3. INTRODUCTION TO PRODUCTION AND OPERATIONS MANAGEMENT:Strategy
  4. INTRODUCTION TO PRODUCTION AND OPERATIONS MANAGEMENT:Service Delivery System
  5. INTRODUCTION TO PRODUCTION AND OPERATIONS MANAGEMENT:Productivity
  6. INTRODUCTION TO PRODUCTION AND OPERATIONS MANAGEMENT:The Decision Process
  7. INTRODUCTION TO PRODUCTION AND OPERATIONS MANAGEMENT:Demand Management
  8. Roadmap to the Lecture:Fundamental Types of Forecasts, Finer Classification of Forecasts
  9. Time Series Forecasts:Techniques for Averaging, Simple Moving Average Solution
  10. The formula for the moving average is:Exponential Smoothing Model, Common Nonlinear Trends
  11. The formula for the moving average is:Major factors in design strategy
  12. The formula for the moving average is:Standardization, Mass Customization
  13. The formula for the moving average is:DESIGN STRATEGIES
  14. The formula for the moving average is:Measuring Reliability, AVAILABILITY
  15. The formula for the moving average is:Learning Objectives, Capacity Planning
  16. The formula for the moving average is:Efficiency and Utilization, Evaluating Alternatives
  17. The formula for the moving average is:Evaluating Alternatives, Financial Analysis
  18. PROCESS SELECTION:Types of Operation, Intermittent Processing
  19. PROCESS SELECTION:Basic Layout Types, Advantages of Product Layout
  20. PROCESS SELECTION:Cellular Layouts, Facilities Layouts, Importance of Layout Decisions
  21. DESIGN OF WORK SYSTEMS:Job Design, Specialization, Methods Analysis
  22. LOCATION PLANNING AND ANALYSIS:MANAGING GLOBAL OPERATIONS, Regional Factors
  23. MANAGEMENT OF QUALITY:Dimensions of Quality, Examples of Service Quality
  24. SERVICE QUALITY:Moments of Truth, Perceived Service Quality, Service Gap Analysis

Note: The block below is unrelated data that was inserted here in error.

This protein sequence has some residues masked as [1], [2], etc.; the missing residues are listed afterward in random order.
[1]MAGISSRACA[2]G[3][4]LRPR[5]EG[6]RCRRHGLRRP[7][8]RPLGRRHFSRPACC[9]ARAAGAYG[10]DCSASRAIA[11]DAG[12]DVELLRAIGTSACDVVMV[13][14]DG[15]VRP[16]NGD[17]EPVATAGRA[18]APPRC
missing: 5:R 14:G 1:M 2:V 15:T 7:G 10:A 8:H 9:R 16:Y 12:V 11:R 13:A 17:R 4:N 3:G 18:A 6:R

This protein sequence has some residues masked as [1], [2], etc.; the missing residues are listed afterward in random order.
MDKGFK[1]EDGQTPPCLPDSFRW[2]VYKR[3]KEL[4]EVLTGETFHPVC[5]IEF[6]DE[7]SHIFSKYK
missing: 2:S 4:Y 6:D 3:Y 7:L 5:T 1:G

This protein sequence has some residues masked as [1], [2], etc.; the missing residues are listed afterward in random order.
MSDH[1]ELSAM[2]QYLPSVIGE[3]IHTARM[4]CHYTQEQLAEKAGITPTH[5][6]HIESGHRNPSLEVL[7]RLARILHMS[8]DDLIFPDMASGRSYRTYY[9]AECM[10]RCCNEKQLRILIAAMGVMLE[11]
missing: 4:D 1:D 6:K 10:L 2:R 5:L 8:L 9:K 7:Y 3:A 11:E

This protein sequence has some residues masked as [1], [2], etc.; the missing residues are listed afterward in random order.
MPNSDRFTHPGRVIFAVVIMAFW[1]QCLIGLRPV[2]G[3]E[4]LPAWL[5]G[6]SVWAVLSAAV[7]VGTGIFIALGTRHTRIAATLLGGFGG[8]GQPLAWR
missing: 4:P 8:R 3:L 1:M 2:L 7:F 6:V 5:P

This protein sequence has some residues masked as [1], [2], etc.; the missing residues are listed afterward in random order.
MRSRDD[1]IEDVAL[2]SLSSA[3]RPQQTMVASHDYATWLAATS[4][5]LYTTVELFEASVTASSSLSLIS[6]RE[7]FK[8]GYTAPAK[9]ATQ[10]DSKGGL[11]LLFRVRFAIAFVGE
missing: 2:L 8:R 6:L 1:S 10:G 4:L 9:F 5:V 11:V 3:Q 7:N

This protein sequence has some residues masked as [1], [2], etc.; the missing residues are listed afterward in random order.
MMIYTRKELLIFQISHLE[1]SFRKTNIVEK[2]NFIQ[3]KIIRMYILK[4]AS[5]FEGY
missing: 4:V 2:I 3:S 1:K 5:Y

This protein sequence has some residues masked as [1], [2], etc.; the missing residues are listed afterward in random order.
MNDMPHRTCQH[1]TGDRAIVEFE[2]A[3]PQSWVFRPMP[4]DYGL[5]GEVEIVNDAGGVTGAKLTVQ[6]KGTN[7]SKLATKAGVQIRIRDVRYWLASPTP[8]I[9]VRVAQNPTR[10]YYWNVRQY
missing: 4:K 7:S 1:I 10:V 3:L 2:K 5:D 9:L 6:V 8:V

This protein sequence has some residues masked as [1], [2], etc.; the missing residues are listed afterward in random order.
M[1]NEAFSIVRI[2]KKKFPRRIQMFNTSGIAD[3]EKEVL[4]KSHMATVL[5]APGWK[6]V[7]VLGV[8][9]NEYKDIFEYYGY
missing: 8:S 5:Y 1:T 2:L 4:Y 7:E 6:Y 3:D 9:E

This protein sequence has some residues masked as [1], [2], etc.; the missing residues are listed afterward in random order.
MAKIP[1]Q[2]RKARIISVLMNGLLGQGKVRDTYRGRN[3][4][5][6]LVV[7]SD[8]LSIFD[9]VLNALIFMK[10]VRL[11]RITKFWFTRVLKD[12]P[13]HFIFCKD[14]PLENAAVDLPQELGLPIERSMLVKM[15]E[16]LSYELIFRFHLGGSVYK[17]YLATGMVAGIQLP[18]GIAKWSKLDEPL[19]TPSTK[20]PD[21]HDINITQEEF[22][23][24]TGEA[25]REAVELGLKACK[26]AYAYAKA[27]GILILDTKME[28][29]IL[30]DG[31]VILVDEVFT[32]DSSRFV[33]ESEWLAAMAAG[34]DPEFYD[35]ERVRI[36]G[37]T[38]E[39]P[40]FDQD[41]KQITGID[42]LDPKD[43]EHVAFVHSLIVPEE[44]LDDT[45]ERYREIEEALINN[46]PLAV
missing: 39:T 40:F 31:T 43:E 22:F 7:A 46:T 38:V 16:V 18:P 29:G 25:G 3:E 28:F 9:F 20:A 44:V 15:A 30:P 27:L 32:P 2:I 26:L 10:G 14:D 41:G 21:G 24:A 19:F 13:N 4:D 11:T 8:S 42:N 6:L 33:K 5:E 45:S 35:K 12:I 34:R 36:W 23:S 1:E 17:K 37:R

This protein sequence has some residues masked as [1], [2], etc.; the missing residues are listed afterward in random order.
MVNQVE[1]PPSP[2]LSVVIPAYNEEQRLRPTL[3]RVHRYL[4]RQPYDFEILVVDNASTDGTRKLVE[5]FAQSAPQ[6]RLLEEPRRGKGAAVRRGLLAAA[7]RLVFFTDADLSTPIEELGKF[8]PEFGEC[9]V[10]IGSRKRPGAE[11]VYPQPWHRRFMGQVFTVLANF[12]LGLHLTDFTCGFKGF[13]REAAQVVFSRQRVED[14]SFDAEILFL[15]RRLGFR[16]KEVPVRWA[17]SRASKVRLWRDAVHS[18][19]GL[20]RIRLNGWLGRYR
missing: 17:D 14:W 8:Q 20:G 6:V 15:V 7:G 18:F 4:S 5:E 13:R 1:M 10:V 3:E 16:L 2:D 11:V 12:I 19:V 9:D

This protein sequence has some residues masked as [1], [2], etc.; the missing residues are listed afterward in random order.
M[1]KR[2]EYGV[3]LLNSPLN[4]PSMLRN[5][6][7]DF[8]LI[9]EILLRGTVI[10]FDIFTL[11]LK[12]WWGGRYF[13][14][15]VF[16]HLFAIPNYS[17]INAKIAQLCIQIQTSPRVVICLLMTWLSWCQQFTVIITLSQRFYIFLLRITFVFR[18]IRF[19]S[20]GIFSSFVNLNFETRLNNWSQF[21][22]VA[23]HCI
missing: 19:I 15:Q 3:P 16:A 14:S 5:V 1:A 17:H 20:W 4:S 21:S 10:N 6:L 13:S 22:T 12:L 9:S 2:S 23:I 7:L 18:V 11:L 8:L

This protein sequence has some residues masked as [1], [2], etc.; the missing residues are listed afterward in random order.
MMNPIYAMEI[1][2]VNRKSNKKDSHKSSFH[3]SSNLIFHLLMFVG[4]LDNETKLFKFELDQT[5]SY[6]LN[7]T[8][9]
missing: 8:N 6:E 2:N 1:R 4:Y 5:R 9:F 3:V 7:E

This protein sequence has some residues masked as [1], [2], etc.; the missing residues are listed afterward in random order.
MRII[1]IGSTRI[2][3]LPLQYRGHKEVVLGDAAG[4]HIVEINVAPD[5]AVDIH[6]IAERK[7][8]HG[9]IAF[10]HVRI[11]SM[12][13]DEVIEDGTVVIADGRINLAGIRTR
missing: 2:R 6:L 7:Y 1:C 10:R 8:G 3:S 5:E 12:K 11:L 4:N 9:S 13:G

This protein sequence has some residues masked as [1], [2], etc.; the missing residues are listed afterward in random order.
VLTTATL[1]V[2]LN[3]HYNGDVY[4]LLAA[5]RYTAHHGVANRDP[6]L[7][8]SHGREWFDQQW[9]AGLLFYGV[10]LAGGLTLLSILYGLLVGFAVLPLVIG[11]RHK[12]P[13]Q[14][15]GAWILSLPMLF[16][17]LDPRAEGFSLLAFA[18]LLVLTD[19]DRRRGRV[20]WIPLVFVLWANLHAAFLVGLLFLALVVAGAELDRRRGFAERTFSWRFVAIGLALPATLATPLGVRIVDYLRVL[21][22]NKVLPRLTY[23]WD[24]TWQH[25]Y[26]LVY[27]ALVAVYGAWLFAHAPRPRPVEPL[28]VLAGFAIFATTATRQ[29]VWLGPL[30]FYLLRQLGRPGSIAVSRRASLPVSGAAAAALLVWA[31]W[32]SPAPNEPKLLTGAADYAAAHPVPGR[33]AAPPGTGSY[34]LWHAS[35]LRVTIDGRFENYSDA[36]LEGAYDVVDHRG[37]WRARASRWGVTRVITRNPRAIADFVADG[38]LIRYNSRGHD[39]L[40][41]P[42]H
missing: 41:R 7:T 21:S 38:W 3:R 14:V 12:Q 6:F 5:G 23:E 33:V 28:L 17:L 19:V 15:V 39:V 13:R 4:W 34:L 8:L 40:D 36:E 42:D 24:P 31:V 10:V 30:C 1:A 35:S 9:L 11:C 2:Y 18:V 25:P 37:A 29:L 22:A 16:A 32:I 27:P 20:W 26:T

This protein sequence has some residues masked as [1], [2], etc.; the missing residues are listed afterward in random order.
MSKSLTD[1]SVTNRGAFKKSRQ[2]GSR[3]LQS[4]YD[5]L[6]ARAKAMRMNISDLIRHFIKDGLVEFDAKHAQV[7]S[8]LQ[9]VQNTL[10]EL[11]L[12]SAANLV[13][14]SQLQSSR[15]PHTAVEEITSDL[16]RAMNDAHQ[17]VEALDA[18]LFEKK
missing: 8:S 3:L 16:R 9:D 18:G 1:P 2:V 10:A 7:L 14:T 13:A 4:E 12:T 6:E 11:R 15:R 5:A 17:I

25. TOTAL QUALITY MANAGEMENT:Determinants of Quality, Responsibility for Quality
  26. TQM QUALITY:Six Sigma Team, PROCESS IMPROVEMENT
  27. QUALITY CONTROL & QUALITY ASSURANCE:INSPECTION, Control Chart
  28. ACCEPTANCE SAMPLING:CHOOSING A PLAN, CONSUMERíS AND PRODUCERíS RISK
  29. AGGREGATE PLANNING:Demand and Capacity Options
  30. AGGREGATE PLANNING:Aggregate Planning Relationships, Master Scheduling
  31. INVENTORY MANAGEMENT:Objective of Inventory Control, Inventory Counting Systems
  32. INVENTORY MANAGEMENT:ABC Classification System, Cycle Counting
  33. INVENTORY MANAGEMENT:Economic Production Quantity Assumptions
  34. INVENTORY MANAGEMENT:Independent and Dependent Demand
  35. INVENTORY MANAGEMENT:Capacity Planning, Manufacturing Resource Planning
  36. JUST IN TIME PRODUCTION SYSTEMS:Organizational and Operational Strategies
  37. JUST IN TIME PRODUCTION SYSTEMS:Operational Benefits, Kanban Formula
  38. JUST IN TIME PRODUCTION SYSTEMS:Secondary Goals, Tiered Supplier Network
  39. SUPPLY CHAIN MANAGEMENT:Logistics, Distribution Requirements Planning
  40. SUPPLY CHAIN MANAGEMENT:Supply Chain Benefits and Drawbacks
  41. SCHEDULING:High-Volume Systems, Load Chart, Hungarian Method
  42. SEQUENCING:Assumptions to Priority Rules, Scheduling Service Operations
  43. PROJECT MANAGEMENT:Project Life Cycle, Work Breakdown Structure
  44. PROJECT MANAGEMENT:Computing Algorithm, Project Crashing, Risk Management
  45. Waiting Lines:Queuing Analysis, System Characteristics, Priority Model